PICKS are stories from many sources, selected by our editors or recommended by our readers because they are important, surprising, troubling, enlightening, inspiring, or amusing. They appear on our site and in our daily newsletter. Please send suggested articles, videos, podcasts, etc. to picks@whowhatwhy.org.

How Law Can Fight Climate Change (Maria)

The authors write, “Royal Dutch Shell Plc hired a team of pricey lawyers for its defense against environmental activists in a Dutch court — and lost. A decade-old, $22 book might have upped their chances of winning. ‘Revolution Justified: Why Only the Law Can Save Us Now,’ is no bestseller, ranking in the mid-600,000s in Amazon’s Kindle store. But the book, by environmental lawyer Roger Cox, laid out arguments that were integral to his landmark victory over the Anglo-Dutch oil giant on May 26.”

The US National-Security State Has an Invisible Army (Reader Pat)

From Jacobin: “Tens of thousands of Americans work for US military and intelligence agencies, operating domestically under false identities with fake documents and James Bond–style spy gizmos. Why? To allow the national-security state to pursue its forever wars smoothly, forever.”

Revealed: Rightwing Firm Posed as Leftist Group on Facebook to Divide Democrats (Reader Jim)

The author writes, “A digital marketing firm closely linked to the pro-Trump youth group Turning Point USA was responsible for a series of deceptive Facebook ads promoting Green party candidates during the 2018 US midterm elections, the Guardian can reveal. In an apparent attempt to split the Democratic vote in a number of close races, the ads purported to come from an organization called America Progress Now (APN) and used socialist memes and rhetoric to urge leftwing voters to support Green party candidates. Facebook was aware of the true identity of the advertiser – the conservative marketing firm Rally Forge – and the deceptive nature of the ads, documents seen by the Guardian show, but the company determined that they did not violate its policies.”

In Pursuit of Equality, French Cities Adopt Gendered Budgets (Dan)

The author writes, “On March 25, the French city of Lyon announced its municipal spending plans for the year ahead, unveiling a policy aimed at improving gender equality. Under the newly elected progressive mayor Grégory Doucet, France’s third-largest city adopted a ‘budget sensitive to gender’: Going forward, Lyon will scrutinize its 615-million-euro annual budget for signs that public investments are distributed fairly between men and women. Such gendered budgets have already been adopted by some smaller French municipalities, including Grenoble, Rennes, Bordeaux and Brest; the capital, Paris, is now considering joining them. But Lyon is the first French city of more than 500,000 to pursue the idea, which aims to comb through the city’s spending to address gender biases in what kinds of facilities and programs are getting funded.”

DNA, Forensic Genealogy Close 65-Year-Old Double Homicide (Dana)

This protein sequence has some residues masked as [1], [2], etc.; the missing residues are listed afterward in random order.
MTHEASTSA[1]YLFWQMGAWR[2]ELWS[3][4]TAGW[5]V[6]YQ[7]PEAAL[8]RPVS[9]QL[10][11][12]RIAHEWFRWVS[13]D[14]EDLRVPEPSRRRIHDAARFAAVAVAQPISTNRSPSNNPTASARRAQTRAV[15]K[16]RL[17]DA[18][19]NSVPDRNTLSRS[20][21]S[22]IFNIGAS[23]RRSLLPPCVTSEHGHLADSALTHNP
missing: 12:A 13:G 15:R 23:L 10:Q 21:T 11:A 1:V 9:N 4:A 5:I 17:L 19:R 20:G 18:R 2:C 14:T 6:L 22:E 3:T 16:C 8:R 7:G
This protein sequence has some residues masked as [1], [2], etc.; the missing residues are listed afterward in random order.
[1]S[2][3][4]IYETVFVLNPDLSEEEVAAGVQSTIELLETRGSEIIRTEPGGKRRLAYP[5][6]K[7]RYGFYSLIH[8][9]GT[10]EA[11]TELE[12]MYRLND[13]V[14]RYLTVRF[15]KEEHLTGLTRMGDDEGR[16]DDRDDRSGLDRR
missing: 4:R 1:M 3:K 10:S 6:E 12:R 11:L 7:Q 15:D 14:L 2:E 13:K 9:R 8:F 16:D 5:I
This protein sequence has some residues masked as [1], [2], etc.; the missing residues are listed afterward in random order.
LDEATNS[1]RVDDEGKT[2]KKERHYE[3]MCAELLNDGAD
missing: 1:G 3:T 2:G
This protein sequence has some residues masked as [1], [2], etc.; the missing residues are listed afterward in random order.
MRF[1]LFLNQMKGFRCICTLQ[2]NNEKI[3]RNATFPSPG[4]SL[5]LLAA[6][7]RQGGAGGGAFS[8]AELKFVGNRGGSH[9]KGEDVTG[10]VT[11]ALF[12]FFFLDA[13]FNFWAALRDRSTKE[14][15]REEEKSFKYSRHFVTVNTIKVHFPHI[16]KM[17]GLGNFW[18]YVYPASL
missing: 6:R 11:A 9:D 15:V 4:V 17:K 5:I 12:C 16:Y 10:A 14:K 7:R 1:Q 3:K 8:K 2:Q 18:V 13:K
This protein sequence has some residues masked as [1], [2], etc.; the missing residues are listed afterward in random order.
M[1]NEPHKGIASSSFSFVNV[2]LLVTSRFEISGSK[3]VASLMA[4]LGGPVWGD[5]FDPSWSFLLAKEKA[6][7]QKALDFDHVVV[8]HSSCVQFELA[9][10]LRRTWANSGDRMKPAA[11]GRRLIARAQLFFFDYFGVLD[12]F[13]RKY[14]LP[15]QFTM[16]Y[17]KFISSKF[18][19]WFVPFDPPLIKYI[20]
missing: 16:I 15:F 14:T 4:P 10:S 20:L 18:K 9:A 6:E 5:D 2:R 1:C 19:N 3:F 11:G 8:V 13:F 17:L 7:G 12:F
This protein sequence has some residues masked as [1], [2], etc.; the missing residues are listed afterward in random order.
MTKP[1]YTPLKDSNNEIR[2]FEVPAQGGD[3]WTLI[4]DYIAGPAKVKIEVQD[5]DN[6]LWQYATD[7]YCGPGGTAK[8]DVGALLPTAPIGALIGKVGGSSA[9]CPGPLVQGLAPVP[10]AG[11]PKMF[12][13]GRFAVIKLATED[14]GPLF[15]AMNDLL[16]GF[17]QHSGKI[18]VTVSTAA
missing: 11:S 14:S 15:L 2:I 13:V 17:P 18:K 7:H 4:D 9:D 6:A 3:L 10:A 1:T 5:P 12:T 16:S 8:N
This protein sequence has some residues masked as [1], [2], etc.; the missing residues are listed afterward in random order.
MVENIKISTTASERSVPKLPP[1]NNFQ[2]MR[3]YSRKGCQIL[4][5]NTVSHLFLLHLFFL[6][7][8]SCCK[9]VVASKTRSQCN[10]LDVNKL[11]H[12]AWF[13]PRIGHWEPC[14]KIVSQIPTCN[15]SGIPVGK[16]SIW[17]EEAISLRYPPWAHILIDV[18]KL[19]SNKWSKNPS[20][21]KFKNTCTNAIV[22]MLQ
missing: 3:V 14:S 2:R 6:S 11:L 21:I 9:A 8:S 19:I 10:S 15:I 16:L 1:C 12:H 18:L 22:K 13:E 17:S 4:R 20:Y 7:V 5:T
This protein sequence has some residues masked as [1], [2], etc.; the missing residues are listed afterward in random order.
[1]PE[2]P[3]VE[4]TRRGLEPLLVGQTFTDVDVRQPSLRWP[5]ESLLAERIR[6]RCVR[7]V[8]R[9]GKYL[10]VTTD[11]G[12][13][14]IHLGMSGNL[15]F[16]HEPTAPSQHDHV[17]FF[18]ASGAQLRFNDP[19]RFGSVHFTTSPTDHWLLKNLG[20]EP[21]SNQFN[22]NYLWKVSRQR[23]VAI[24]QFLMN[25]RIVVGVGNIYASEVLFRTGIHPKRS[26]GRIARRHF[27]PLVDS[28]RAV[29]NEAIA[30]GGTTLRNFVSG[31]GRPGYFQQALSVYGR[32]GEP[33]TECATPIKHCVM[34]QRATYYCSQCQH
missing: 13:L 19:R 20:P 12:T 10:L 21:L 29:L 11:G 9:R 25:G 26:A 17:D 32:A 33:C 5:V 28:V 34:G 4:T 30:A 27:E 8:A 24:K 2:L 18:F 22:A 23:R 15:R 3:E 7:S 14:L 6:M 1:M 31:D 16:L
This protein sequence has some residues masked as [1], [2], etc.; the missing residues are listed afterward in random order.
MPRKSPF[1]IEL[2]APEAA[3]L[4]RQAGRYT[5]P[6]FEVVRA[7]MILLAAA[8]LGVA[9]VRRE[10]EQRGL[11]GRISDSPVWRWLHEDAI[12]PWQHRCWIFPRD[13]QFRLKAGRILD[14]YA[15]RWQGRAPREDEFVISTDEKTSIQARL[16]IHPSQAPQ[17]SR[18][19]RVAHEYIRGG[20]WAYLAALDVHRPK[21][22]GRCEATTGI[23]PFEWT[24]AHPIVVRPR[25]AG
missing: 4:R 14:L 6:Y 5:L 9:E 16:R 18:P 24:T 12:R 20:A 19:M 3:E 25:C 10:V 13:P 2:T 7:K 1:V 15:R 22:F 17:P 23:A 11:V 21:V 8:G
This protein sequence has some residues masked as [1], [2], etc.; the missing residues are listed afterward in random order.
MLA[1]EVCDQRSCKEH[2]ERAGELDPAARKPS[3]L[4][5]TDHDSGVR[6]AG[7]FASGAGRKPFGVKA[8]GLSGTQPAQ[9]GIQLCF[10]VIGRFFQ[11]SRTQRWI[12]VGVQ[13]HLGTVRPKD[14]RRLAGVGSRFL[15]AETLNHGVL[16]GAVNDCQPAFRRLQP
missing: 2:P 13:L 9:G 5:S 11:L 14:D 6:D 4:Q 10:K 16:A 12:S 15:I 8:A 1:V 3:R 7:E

The author writes, “DNA evidence preserved after a 1956 double homicide and the use of forensic genealogy have helped a Montana sheriff’s office close the books on the 65-year-old cold case, officials said. Investigators with the Cascade County Sheriff’s Office concluded that Kenneth Gould — who died in Oregon County, Missouri, in 2007 — more than likely killed Patricia Kalitzke, 16, and Duane Bogle, 18, the Great Falls (Mont.) Tribune reported. Both had been shot in the head. Detective Sgt. Jon Kadner, who took over the case in 2012, said Tuesday that it was the oldest case he could find nationwide that had been solved using forensic genealogy, which searches commercial DNA databases to find familial matches to the DNA of a crime suspect.”

Intermittent Fasting Boosts Long-Term Memory Retention (Mili)

The author writes, “A new study from the Institute of Psychiatry, Psychology and Neuroscience (IoPPN) at King’s College London has established that Intermittent Fasting (IF) is an effective means of improving long term memory retention and generating new adult hippocampal neurons in mice, in what the researchers hope has the potential to slow the advance of cognitive decline in older people. The study, published [this month] in Molecular Psychiatry, found that a calorie restricted diet via every other day fasting was an effective means of promoting Klotho gene expression in mice. Klotho, which is often referred to as the ‘longevity gene’ has now been shown in this study to play a central role in the production of hippocampal adult-born new neurons or neurogenesis.”

Frozen Microscopic Animals Brought Back to Life after 24,000 Years (Sean)

From Sci-News: “Microscopic multicellular animals called bdelloid rotifers are known for their ability to survive extremely low temperatures. They had been reported to survive 6-10 years when frozen between minus 20 and 0 degrees Celsius. Now, an international team of biologists has successfully revived bdelloid rotifers that have been frozen in the Siberian permafrost for 24,000 years.”

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